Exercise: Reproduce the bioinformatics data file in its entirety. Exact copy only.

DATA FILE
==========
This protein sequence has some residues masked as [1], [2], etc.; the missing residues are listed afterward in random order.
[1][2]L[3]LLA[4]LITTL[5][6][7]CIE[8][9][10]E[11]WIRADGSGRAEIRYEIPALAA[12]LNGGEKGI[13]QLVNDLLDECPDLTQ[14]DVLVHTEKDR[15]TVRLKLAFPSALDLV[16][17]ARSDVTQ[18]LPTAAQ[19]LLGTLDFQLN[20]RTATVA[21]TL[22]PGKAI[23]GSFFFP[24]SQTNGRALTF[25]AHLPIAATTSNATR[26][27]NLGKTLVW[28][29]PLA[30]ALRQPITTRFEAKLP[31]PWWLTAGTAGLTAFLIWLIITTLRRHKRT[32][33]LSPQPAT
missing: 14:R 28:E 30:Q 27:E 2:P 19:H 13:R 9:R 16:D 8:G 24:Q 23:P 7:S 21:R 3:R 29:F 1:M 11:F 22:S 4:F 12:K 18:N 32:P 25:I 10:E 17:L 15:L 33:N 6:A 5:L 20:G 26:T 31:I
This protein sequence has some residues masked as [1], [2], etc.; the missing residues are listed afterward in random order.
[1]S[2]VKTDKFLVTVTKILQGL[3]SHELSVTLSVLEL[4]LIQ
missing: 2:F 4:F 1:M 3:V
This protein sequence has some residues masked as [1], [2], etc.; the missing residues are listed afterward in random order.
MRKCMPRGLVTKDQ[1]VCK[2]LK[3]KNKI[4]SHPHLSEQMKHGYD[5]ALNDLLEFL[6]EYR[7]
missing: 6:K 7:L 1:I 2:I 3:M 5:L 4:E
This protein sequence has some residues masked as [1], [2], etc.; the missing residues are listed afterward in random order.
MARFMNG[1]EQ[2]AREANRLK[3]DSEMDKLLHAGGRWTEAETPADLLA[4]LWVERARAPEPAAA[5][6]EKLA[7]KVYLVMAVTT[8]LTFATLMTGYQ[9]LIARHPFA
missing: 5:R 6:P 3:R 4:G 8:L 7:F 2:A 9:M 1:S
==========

This protein sequence has some residues masked as [1], [2], etc.; the missing residues are listed afterward in random order.
[1][2]L[3]LLA[4]LITTL[5][6][7]CIE[8][9][10]E[11]WIRADGSGRAEIRYEIPALAA[12]LNGGEKGI[13]QLVNDLLDECPDLTQ[14]DVLVHTEKDR[15]TVRLKLAFPSALDLV[16][17]ARSDVTQ[18]LPTAAQ[19]LLGTLDFQLN[20]RTATVA[21]TL[22]PGKAI[23]GSFFFP[24]SQTNGRALTF[25]AHLPIAATTSNATR[26][27]NLGKTLVW[28][29]PLA[30]ALRQPITTRFEAKLP[31]PWWLTAGTAGLTAFLIWLIITTLRRHKRT[32][33]LSPQPAT
missing: 14:R 28:E 30:Q 27:E 2:P 19:H 13:R 9:R 16:D 8:G 24:Q 23:P 7:S 21:R 3:R 29:F 1:M 11:F 22:S 4:F 12:K 18:N 32:P 25:I 10:E 17:L 15:L 33:N 6:A 5:L 20:G 26:T 31:I
This protein sequence has some residues masked as [1], [2], etc.; the missing residues are listed afterward in random order.
[1]S[2]VKTDKFLVTVTKILQGL[3]SHELSVTLSVLEL[4]LIQ
missing: 2:F 4:F 1:M 3:V
This protein sequence has some residues masked as [1], [2], etc.; the missing residues are listed afterward in random order.
MRKCMPRGLVTKDQ[1]VCK[2]LK[3]KNKI[4]SHPHLSEQMKHGYD[5]ALNDLLEFL[6]EYR[7]
missing: 6:K 7:L 1:I 2:I 3:M 5:L 4:E
This protein sequence has some residues masked as [1], [2], etc.; the missing residues are listed afterward in random order.
MARFMNG[1]EQ[2]AREANRLK[3]DSEMDKLLHAGGRWTEAETPADLLA[4]LWVERARAPEPAAA[5][6]EKLA[7]KVYLVMAVTT[8]LTFATLMTGYQ[9]LIARHPFA
missing: 5:R 6:P 3:R 4:G 8:L 7:F 2:A 9:M 1:S